Lamson & Hubbard Trading Company

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Lamson & Hubbard Trading Company (also referred to as Lamson & Hubbard Canadian Co. or Lamson Trading Co.) was an enterprise engaged in the fur trading business in the Canadian North, with over fourteen outposts in the Athabasca-Mackenzie River district in Alberta and the Northwest Territories during the early 20th century. They were in direct competition with the Hudson's Bay Company and controlled an estimated 10% of the fur trading market in the north by 1922. Lamson & Hubbard were engaged in river transportation, primarily to service its own isolated fur trading posts along the Mackenzie River, but also to provide commercial service through its wholly owned subsidiary Alberta & Arctic Transportation Company incorporated in 1921. Its flagship on the Alberta to Arctic river route was the S.S. Distributor steam-driven paddlewheeler launched in 1920 at Fort Smith, Northwest Territories to service its posts along the Mackenzie River all the way to the delta where it meets the Arctic Ocean.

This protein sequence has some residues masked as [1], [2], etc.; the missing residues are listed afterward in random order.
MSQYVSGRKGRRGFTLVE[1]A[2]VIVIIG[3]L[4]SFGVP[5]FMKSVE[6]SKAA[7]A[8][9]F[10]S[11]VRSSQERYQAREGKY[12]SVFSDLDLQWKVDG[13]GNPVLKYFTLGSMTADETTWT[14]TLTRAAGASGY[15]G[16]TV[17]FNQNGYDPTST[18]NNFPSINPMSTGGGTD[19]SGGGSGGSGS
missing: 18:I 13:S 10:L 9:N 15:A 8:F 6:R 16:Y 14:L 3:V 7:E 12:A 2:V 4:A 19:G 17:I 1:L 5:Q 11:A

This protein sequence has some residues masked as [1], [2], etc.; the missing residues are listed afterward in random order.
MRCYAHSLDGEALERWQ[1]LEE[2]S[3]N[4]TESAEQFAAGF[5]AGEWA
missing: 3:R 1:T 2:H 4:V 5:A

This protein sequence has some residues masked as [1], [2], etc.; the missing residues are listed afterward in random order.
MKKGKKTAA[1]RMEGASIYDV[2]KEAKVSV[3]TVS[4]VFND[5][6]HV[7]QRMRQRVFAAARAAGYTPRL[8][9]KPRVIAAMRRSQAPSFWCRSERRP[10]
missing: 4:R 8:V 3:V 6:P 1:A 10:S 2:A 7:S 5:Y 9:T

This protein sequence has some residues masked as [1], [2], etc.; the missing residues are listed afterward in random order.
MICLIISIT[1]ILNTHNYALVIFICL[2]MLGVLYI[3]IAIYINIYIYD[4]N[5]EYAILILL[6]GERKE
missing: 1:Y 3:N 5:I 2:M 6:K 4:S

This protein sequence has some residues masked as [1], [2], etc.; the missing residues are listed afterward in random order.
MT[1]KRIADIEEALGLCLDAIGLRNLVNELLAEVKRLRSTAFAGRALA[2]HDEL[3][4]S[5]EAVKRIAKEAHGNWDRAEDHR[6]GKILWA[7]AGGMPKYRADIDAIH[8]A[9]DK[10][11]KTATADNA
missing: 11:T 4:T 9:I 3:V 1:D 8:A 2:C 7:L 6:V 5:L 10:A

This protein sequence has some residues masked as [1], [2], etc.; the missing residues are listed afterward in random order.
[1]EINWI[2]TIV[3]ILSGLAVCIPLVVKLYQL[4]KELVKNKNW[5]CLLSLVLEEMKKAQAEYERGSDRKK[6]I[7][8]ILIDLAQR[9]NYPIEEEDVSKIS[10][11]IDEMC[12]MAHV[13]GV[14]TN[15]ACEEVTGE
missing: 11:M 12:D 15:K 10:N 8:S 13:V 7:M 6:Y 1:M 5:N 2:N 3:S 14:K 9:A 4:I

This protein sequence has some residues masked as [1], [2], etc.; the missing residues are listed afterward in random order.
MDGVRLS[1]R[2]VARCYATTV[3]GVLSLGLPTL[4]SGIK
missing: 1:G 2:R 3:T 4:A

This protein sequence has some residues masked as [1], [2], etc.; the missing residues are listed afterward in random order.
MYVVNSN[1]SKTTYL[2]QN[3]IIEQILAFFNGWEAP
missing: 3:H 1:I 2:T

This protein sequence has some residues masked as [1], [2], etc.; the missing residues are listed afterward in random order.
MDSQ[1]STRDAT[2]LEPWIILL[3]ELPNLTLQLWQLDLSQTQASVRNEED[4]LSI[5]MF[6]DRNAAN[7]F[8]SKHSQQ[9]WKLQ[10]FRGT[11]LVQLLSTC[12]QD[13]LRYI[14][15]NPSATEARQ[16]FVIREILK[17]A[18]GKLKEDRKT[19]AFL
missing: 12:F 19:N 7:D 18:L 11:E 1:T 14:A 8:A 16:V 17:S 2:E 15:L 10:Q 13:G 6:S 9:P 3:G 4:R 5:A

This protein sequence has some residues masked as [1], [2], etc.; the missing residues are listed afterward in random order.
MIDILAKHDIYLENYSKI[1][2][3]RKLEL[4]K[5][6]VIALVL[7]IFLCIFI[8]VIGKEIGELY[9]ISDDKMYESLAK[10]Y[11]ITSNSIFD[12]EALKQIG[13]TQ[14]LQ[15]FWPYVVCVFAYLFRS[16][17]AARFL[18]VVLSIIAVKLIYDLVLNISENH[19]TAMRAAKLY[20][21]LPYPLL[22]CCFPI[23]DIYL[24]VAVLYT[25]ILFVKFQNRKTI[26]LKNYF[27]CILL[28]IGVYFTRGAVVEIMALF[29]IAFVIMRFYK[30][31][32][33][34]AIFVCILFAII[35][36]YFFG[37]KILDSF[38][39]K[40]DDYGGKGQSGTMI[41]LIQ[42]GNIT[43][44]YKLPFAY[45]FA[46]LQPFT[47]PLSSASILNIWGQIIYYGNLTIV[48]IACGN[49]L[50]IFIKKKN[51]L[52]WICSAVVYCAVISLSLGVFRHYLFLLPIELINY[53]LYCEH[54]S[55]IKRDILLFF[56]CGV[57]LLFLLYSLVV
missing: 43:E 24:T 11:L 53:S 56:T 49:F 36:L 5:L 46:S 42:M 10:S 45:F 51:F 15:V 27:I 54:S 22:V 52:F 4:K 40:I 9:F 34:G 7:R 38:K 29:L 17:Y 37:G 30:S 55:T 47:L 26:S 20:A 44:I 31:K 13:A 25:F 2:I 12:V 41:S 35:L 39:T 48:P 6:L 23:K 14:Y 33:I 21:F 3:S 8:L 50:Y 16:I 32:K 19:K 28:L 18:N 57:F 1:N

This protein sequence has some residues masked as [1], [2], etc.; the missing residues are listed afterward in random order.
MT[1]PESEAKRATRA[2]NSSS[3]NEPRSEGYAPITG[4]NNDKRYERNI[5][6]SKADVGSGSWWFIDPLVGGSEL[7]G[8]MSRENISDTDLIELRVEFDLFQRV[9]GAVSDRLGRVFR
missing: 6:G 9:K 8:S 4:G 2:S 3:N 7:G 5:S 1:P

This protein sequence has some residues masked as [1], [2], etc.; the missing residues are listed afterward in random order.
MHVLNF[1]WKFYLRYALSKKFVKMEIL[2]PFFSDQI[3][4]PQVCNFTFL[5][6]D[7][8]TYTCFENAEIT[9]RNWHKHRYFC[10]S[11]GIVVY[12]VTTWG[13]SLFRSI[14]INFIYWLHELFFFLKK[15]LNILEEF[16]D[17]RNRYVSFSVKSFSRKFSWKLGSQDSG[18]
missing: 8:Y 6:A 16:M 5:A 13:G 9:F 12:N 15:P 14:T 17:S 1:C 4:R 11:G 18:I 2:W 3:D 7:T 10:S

The company made good profits until about 1921 when fur prices plummeted. Lamson had put all of its capital into expansion and did not build up a liquid reserve and was thus vulnerable to market volatility. On the other hand, the larger Hudson's Bay Company weathered the storm and was now in a position to systematically attack on their territory and business partners, for which the Lamson lacked the financial resources or manpower to battle back.[1] This led to the HBC buying out all of the stock in Lamson & Hubbard in 1924, including its transportation wing Alberta & Arctic Transportation, giving the HBC a good measure of dominance in the fur trading and transportation industry of northern Alberta and the Northwest Territories.[2]

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References[edit]

  1. ^ Ray, Arthur. The Canadian Fur Trade in the Industrial Age. University of Toronto Press, 1990.
  2. ^ Lamson Fur Trading Posts Bought by Hudson's Bay, The Edmonton Bulletin, April 11, 1924